The value of North Carolina construction contracts surged 17% in December but fell just short of the amount needed to push the state’s 2011 total into positive territory, according to McGraw-Hill Construction.
Continuing gains in the nonbuilding sector, along with a jump in residential contracts, pushed North Carolina’s December total to $1.1 billion, or 17% better than the same period of a year ago.
McGraw-Hill Construction estimated the state’s nonbuilding contracts at $233.7 million for December, or more than double the amount registered a year ago. Residential contracts improved by 24%, tallying nearly $498.9 million for the month. Meanwhile, nonresidential contracts tallied nearly $387.9 million, or 15% behind last year’s pace.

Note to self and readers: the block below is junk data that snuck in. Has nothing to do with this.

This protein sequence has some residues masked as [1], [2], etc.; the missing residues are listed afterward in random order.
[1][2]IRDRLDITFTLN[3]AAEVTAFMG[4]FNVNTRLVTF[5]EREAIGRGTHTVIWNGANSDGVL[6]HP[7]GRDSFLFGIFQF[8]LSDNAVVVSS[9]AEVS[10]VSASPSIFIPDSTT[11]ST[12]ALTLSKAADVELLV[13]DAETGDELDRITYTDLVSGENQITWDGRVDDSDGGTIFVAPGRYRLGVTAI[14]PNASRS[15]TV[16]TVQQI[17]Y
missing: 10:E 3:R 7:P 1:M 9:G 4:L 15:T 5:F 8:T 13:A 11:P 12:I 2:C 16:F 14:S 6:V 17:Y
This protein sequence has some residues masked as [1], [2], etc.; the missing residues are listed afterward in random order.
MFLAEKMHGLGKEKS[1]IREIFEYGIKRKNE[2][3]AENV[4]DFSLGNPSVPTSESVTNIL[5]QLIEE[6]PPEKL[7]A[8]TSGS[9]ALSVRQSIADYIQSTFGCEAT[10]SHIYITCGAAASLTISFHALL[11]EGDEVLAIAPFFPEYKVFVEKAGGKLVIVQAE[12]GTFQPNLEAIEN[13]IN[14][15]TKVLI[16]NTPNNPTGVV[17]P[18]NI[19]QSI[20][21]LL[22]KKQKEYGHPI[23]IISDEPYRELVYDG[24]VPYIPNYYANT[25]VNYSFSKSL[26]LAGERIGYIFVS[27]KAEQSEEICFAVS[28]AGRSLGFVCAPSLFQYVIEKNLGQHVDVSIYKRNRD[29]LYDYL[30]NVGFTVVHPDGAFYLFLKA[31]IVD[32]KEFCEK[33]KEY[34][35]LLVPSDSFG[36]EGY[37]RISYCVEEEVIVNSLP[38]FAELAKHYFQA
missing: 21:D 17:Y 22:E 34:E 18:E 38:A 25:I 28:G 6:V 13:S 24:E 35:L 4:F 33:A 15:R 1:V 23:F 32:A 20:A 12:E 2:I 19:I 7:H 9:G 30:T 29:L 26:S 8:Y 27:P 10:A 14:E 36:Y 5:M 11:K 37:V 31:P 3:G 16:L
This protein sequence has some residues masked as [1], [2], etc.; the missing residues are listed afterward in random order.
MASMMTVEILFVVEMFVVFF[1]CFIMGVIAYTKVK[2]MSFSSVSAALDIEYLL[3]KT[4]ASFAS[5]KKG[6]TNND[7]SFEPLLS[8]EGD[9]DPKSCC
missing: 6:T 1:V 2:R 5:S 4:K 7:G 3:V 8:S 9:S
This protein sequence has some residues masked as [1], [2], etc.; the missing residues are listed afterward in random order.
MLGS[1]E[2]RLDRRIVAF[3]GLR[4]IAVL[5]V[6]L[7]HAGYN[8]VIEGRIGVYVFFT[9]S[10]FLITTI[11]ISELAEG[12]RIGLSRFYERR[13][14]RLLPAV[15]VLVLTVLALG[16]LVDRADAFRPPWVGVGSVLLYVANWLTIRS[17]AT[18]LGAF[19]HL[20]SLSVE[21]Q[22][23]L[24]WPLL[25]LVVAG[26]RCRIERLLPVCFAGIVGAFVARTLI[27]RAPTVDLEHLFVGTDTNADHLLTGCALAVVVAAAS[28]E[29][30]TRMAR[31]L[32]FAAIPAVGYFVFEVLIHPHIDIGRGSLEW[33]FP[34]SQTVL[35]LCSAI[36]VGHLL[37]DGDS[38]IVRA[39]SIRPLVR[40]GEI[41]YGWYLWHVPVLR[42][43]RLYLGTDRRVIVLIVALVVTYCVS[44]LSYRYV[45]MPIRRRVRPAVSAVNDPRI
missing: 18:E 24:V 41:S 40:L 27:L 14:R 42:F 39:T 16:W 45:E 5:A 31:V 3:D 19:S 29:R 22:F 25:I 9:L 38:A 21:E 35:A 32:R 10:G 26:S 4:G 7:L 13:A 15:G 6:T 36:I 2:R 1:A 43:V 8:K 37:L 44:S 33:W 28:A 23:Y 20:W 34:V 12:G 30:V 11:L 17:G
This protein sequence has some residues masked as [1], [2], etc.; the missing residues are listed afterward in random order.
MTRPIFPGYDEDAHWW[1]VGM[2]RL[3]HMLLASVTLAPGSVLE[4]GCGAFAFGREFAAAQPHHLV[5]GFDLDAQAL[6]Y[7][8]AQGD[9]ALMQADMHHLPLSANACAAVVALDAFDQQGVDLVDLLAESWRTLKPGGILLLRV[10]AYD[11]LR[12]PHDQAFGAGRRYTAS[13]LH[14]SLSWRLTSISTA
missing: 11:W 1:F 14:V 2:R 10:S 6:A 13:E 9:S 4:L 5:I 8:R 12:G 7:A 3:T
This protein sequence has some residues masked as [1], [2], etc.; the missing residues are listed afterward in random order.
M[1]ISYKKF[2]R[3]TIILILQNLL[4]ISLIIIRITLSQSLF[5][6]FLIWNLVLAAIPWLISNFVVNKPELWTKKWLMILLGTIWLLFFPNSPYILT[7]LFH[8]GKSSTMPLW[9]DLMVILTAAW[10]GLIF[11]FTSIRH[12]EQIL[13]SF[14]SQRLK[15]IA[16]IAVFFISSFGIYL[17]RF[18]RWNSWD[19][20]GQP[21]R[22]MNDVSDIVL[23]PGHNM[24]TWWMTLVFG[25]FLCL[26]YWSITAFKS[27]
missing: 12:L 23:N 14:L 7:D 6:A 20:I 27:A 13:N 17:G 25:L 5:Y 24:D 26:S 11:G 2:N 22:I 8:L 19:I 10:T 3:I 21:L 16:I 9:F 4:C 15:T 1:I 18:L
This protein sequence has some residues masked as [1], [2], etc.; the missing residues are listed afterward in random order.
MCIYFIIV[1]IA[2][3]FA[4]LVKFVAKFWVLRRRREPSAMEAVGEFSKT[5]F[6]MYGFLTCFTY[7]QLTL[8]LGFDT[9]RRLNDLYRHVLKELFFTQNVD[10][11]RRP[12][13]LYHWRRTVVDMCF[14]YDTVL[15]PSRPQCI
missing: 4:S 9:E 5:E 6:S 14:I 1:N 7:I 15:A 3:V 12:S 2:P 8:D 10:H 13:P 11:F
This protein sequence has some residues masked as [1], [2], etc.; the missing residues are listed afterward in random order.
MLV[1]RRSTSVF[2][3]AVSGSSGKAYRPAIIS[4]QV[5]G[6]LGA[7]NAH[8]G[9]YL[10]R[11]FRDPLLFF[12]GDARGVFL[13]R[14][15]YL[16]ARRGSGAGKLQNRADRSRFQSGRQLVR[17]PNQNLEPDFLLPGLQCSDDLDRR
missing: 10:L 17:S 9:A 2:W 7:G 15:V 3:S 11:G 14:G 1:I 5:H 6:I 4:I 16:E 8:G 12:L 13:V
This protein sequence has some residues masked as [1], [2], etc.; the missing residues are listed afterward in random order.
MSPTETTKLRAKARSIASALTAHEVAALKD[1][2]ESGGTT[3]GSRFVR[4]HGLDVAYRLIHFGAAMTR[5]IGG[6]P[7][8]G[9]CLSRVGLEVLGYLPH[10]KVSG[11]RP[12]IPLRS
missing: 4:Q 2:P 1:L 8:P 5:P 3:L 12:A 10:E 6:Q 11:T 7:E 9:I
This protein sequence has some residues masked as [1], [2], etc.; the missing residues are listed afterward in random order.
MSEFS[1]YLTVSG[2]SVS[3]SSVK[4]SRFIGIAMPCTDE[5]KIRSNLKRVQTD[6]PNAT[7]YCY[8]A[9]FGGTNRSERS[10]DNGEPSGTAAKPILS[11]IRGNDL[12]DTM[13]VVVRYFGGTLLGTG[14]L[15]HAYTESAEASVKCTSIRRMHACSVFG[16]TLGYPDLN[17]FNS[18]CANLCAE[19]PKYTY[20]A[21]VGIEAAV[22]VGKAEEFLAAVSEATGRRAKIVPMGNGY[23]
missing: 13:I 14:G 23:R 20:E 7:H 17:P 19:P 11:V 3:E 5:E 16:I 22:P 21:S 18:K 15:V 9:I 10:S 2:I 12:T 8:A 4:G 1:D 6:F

For the year as a whole, the nonbuilding category, which includes infrastructure projects, was the only positive. This category totaled more than $4.4 billion in new contracts during 2011, or 29% better than 2010’s final total.
The nonbuilding surge wasn’t sufficient for an overall gain for the year, though. Nonresidential work was off by 16% in 2011, delivering roughly $4.5 billion in new contracts. Residential fell 5%, with a final estimate of nearly $5.7 billion.
Overall, McGraw-Hill Construction estimated North Carolina’s 2011 contracts at more than $14.5 billion, or 2% lower than 2010’s final of nearly $14.8 billion.